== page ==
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Please use this identifier to cite or link to this item: http://hdl.handle.net/1942/19090

Title: Reduction in pulmonary function after CABG surgery is related to postoperative inflammation and hypercortisolemia
Authors: Roncada, Gert
DENDALE, Paul
LINSEN, Loes
HENDRIKX, Marc
HANSEN, Dominique
Issue Date: 2015
Citation: International Journal of Clinical and Experimental Medicine, 8 (7), p. 10938-10946
Abstract: Pulmonary function is significantly reduced in the acute phase after coronary artery bypass graft (CABG) surgery. Because pulmonary function partly depends on respiratory muscle strength, we studied whether reductions in pulmonary function are related to postoperative alterations in circulatory factors that affect muscle protein synthesis. Methods: Slow vital capacity (SVC) was assessed in 22 subjects before and 9 ± 3 days after CABG surgery. Blood testosterone, cortisol, insulin-like growth factor-1 (IGF-1), growth hormone, sex-hormone binding globulin (SHBG), glucose, insulin, c-peptide, c-reactive protein (CRP) content, and free androgen index, cortisol/testosterone ratio, HOMA-IR index were assessed before surgery and during the first three days after surgery. Intubation, surgery time and cumulative chest tube drainage were measured. Correlations between changes in SVC and blood parameters after surgery or subject characteristics were studied. This was a prospective observational study. Results: After CABG surgery SVC decreased by 37 ± 18% (P < 0.01). Free androgen index, blood SHBG, testosterone and IGF-1 content decreased, while HOMA-IR index, cortisol/testosterone ratio, blood growth hormone, insulin and CRP content increased (P < 0.0025) in the first three days after surgery. Decrease in SVC was independently (P < 0.05) related to higher preoperative SVC (SC β = 0.66), and greater increase in blood cortisol (SC β = 0.54) and CRP (SC β = 0.37) content after surgery. Conclusions: Larger reductions in pulmonary function after CABG surgery are present in patients experiencing greater postoperative increases in blood CRP and cortisol levels. Decrements in pulmonary function after CABG surgery are, at least in part, thus related to alterations in circulatory factors that affect muscle protein synthesis.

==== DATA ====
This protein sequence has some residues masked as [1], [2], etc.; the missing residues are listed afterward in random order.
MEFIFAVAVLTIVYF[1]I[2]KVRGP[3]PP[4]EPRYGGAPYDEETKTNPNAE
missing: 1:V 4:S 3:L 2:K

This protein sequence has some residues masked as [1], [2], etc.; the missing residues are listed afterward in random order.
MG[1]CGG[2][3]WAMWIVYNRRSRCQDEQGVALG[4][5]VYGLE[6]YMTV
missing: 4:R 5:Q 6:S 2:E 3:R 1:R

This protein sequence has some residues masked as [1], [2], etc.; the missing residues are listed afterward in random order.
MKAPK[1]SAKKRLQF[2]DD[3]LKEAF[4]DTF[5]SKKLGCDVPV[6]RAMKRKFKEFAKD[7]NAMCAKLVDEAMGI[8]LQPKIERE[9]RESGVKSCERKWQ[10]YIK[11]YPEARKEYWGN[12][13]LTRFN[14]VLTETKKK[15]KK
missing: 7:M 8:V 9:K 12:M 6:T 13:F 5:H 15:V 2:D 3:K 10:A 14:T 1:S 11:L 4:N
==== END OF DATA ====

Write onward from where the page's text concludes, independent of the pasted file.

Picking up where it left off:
Notes: Gert Roncada, Jessa Hospital, Heart Centre Hasselt, Stadsomvaart 11,3500 Hasselt, Belgium gert.roncada@jessazh.be
URI: http://hdl.handle.net/1942/19090
ISI #: 000361557500075
ISSN: 1940-5901
Category: A1
Type: Journal Contribution
Validation: ecoom, 2016
Appears in Collections: Research publications

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